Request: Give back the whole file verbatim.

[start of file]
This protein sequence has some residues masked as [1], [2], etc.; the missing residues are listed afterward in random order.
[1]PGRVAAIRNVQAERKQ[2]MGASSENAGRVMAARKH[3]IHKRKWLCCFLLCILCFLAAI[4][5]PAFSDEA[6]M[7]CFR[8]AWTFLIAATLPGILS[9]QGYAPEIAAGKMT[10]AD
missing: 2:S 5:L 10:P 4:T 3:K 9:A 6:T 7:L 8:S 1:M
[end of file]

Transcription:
This protein sequence has some residues masked as [1], [2], etc.; the missing residues are listed afterward in random order.
[1]PGRVAAIRNVQAERKQ[2]MGASSENAGRVMAARKH[3]IHKRKWLCCFLLCILCFLAAI[4][5]PAFSDEA[6]M[7]CFR[8]AWTFLIAATLPGILS[9]QGYAPEIAAGKMT[10]AD
missing: 2:S 5:L 10:P 4:T 3:K 9:A 6:T 7:L 8:S 1:M